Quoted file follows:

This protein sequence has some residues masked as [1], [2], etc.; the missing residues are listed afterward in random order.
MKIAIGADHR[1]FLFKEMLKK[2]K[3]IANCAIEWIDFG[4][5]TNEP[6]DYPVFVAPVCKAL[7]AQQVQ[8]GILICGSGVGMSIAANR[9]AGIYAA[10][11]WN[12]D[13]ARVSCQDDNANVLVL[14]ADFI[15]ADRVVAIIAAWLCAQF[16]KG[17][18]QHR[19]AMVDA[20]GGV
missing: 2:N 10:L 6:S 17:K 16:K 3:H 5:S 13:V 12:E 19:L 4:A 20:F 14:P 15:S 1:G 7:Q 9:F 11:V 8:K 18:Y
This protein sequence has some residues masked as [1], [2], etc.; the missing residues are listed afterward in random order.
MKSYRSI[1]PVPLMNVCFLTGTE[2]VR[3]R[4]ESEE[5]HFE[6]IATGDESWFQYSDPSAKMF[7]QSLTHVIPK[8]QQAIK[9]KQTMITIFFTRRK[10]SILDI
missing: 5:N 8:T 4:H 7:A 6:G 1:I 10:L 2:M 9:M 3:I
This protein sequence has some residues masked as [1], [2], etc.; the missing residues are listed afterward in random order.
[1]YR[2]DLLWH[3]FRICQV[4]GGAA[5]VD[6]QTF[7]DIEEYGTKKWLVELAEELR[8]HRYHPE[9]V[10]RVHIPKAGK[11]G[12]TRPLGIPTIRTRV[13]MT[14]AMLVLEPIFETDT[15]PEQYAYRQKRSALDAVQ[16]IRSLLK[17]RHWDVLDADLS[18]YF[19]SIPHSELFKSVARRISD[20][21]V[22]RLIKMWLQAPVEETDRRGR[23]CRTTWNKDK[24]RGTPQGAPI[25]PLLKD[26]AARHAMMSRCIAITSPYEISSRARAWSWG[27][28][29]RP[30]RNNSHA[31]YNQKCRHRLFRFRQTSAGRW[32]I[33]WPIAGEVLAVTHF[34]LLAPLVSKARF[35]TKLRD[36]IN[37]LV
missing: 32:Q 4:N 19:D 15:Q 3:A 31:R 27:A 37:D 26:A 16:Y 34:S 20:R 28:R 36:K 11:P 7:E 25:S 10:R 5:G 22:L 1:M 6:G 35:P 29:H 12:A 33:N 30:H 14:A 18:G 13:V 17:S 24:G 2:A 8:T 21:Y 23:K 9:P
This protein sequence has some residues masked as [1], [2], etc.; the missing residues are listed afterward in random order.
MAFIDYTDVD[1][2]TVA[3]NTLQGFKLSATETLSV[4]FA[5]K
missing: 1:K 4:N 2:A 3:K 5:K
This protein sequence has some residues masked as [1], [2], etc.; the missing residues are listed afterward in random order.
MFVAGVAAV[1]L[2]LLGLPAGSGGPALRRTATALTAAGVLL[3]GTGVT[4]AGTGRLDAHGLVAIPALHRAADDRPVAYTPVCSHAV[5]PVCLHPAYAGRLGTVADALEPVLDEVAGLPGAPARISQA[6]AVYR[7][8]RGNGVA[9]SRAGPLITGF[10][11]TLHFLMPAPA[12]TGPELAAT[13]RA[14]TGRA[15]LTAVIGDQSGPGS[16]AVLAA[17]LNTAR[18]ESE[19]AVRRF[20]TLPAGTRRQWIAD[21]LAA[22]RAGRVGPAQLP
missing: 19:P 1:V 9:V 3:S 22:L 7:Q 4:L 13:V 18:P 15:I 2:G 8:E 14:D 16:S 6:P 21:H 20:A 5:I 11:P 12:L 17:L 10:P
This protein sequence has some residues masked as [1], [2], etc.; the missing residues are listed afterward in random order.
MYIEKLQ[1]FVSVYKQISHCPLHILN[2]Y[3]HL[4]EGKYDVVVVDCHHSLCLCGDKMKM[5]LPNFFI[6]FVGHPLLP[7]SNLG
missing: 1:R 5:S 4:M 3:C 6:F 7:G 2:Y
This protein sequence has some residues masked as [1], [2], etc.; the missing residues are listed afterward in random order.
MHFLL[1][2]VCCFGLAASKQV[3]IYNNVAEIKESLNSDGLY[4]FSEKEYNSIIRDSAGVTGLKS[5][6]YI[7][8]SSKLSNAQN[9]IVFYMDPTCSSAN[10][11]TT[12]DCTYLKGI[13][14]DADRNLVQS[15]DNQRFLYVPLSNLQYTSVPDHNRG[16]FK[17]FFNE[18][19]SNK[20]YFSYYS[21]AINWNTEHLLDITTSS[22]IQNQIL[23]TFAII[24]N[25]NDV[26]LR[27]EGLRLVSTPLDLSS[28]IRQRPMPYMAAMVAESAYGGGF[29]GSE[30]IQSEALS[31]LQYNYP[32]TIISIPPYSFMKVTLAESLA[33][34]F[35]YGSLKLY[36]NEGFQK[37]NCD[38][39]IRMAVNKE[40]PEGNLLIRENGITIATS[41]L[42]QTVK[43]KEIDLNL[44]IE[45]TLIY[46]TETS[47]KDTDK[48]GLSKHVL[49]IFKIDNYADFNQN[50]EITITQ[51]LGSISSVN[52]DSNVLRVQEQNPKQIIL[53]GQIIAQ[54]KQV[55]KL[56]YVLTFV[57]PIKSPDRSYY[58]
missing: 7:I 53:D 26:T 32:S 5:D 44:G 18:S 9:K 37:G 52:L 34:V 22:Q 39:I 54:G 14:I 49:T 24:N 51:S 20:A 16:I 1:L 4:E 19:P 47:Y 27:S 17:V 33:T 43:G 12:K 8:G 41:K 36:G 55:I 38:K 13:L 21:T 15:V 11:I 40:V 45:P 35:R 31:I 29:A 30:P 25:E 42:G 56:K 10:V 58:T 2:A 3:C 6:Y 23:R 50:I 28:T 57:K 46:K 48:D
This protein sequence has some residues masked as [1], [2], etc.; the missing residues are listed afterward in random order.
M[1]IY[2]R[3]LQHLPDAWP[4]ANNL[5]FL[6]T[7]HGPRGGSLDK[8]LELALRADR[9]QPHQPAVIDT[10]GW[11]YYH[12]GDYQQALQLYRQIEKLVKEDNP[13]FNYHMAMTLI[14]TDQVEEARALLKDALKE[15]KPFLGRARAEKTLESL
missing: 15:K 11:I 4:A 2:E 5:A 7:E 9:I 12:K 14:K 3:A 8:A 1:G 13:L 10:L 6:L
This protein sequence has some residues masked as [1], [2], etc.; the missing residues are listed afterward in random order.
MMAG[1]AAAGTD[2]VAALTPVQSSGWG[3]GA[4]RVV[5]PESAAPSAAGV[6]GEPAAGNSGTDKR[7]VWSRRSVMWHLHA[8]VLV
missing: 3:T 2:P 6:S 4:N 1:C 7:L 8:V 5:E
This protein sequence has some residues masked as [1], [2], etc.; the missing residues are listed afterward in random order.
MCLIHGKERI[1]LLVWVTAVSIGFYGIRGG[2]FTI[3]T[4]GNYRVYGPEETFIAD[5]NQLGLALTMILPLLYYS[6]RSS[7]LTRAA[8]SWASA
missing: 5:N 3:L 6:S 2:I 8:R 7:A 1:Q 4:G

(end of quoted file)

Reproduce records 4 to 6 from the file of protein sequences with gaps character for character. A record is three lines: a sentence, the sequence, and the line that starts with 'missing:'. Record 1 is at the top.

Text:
This protein sequence has some residues masked as [1], [2], etc.; the missing residues are listed afterward in random order.
MAFIDYTDVD[1][2]TVA[3]NTLQGFKLSATETLSV[4]FA[5]K
missing: 1:K 4:N 2:A 3:K 5:K
This protein sequence has some residues masked as [1], [2], etc.; the missing residues are listed afterward in random order.
MFVAGVAAV[1]L[2]LLGLPAGSGGPALRRTATALTAAGVLL[3]GTGVT[4]AGTGRLDAHGLVAIPALHRAADDRPVAYTPVCSHAV[5]PVCLHPAYAGRLGTVADALEPVLDEVAGLPGAPARISQA[6]AVYR[7][8]RGNGVA[9]SRAGPLITGF[10][11]TLHFLMPAPA[12]TGPELAAT[13]RA[14]TGRA[15]LTAVIGDQSGPGS[16]AVLAA[17]LNTAR[18]ESE[19]AVRRF[20]TLPAGTRRQWIAD[21]LAA[22]RAGRVGPAQLP
missing: 19:P 1:V 9:V 3:S 22:L 7:Q 4:L 13:V 18:P 15:I 2:G 8:E 14:D 16:S 6:P 21:H 20:A 5:I 11:P 12:L 17:L 10:P
This protein sequence has some residues masked as [1], [2], etc.; the missing residues are listed afterward in random order.
MYIEKLQ[1]FVSVYKQISHCPLHILN[2]Y[3]HL[4]EGKYDVVVVDCHHSLCLCGDKMKM[5]LPNFFI[6]FVGHPLLP[7]SNLG
missing: 1:R 5:S 4:M 3:C 6:F 7:G 2:Y